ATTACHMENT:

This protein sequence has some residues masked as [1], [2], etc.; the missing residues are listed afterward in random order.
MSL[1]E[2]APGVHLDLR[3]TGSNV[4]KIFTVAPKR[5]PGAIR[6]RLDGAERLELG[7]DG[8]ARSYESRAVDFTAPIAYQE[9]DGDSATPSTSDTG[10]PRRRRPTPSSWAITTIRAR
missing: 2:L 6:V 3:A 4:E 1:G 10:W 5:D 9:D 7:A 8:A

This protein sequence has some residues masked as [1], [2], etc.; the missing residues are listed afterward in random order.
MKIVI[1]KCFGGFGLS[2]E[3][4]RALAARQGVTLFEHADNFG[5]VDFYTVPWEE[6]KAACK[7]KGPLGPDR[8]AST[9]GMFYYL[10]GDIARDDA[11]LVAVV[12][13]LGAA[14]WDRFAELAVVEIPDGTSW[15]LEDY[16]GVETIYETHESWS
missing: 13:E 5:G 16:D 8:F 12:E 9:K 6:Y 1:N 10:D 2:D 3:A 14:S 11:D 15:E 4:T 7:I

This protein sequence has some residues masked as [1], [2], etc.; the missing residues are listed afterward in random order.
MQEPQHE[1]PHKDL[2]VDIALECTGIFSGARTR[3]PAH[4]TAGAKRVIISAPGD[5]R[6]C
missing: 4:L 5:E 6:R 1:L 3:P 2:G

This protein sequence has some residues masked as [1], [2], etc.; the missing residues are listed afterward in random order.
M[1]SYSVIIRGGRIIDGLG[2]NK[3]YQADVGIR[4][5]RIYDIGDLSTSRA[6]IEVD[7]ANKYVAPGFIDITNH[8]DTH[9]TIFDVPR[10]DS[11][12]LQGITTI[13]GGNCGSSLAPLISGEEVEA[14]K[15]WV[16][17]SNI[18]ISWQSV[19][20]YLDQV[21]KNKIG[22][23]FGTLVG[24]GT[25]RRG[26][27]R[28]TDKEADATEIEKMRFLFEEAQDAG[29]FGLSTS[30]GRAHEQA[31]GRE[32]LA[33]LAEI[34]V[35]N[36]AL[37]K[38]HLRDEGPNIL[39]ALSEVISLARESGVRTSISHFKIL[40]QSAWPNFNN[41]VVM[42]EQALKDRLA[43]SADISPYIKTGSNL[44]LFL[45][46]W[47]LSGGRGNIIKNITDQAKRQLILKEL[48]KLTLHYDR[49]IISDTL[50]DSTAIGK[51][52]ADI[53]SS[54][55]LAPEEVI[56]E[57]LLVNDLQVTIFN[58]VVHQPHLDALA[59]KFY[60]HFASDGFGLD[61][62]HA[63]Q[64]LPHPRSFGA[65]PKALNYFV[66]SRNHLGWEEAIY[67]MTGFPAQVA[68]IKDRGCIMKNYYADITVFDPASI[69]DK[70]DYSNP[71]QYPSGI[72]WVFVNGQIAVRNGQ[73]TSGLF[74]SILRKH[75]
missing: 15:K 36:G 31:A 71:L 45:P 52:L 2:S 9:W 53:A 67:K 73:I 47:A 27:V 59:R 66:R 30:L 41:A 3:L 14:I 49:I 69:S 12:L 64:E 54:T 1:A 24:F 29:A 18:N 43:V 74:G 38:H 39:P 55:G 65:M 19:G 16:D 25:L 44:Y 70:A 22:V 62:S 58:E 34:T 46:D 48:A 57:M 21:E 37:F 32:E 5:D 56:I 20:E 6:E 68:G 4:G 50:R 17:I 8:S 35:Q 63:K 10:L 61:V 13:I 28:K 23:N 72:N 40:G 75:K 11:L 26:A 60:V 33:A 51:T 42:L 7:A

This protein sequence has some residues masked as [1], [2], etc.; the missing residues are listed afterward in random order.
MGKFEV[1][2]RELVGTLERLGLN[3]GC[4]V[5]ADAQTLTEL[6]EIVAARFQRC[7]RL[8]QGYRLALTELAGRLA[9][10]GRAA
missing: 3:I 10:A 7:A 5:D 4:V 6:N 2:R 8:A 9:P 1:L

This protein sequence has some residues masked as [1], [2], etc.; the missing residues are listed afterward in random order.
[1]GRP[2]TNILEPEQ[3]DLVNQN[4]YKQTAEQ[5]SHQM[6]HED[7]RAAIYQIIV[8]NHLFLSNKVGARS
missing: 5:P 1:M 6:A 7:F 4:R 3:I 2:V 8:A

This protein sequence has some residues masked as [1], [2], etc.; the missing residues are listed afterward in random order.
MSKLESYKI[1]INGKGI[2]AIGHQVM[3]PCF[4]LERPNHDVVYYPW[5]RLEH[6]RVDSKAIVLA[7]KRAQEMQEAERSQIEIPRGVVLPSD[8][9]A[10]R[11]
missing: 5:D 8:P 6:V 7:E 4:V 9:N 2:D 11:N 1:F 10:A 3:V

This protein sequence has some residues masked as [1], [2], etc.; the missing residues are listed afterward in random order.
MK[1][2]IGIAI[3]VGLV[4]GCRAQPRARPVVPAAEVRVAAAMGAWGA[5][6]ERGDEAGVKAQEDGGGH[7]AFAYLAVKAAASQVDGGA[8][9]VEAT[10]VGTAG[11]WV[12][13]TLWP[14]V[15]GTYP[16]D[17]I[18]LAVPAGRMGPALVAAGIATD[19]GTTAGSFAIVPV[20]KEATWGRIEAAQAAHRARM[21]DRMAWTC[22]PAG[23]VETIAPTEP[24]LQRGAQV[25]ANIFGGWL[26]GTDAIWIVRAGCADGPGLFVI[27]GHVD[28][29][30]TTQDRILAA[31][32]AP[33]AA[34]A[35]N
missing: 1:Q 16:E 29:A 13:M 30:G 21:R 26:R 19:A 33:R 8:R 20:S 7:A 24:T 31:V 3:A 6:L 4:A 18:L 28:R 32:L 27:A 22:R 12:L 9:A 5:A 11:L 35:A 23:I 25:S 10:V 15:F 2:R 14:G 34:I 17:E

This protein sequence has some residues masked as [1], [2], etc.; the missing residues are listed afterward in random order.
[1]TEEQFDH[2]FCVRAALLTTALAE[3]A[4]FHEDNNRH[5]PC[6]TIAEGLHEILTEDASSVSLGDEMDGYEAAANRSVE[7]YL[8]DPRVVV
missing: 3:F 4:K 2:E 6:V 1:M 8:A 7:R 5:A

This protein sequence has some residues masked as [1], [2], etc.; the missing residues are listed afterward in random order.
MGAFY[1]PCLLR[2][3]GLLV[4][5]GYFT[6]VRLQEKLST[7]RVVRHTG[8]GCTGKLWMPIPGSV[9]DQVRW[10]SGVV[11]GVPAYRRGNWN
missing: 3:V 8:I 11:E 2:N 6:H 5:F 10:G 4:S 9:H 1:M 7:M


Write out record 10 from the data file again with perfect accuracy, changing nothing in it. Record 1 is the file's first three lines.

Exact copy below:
This protein sequence has some residues masked as [1], [2], etc.; the missing residues are listed afterward in random order.
MGAFY[1]PCLLR[2][3]GLLV[4][5]GYFT[6]VRLQEKLST[7]RVVRHTG[8]GCTGKLWMPIPGSV[9]DQVRW[10]SGVV[11]GVPAYRRGNWN
missing: 3:V 8:I 11:E 2:N 6:H 5:F 10:G 4:S 9:H 1:M 7:M